You can plan ahead and choose the network files you want to make available offline, which automatically creates a copy of the network files on your computer. These copies of network files that are stored on your computer are called offline files. User folders, Desktop, documents, and Start Menu can all be redirected to the server, where any files saved there will be made available offline for clients, no matter which computer they use. You can configure this feature in the User Account Properties on the SBS server, and it will be seamlessly applied to all users. Windows will automatically sync your offline files for you and open them whenever the network versions are unavailable; for example, when you disconnect your laptop computer from your intranet and work from a remote location.
Windows 7 Professional reduces initial wait times and improves branch office and remote access scenarios by operating in a Usually Offline mode when you are not connected to the same local area network (LAN) as the central server. Any changes made to copies of files that are cached on your computer are synchronized to the central server the next time you connect to the corporate network.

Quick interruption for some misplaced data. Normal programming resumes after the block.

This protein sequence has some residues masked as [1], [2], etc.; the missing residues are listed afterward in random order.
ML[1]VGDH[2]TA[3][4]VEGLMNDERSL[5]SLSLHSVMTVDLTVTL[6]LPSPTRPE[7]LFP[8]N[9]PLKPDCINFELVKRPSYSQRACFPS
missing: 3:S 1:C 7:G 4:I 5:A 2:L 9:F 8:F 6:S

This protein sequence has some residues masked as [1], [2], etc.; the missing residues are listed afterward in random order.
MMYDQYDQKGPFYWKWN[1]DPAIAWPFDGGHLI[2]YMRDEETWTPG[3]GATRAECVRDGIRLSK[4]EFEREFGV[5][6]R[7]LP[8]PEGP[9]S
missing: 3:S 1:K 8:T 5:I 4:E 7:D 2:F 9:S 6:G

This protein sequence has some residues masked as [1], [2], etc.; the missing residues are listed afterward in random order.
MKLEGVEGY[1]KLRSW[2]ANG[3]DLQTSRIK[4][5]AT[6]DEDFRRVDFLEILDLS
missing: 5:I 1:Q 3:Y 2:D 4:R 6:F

Administrators can also control when offline files are synchronized with the server, set up specific time intervals for synchronization, block out other times for bandwidth management, and configure a maximum stale time after which files must be resynchronized.
You can rename and delete folders even while in the offline mode. If network latency slows, and a share is transitioned into the slow-link mode, the share will automatically transition back to the online mode if network latency improves.
When you select a network file or folder to make available offline, Windows automatically creates a copy of that file or folder on your computer. Anytime you re-connect to that network folder, Windows will sync the files between your computer and the network folder. You can also sync them manually at any time.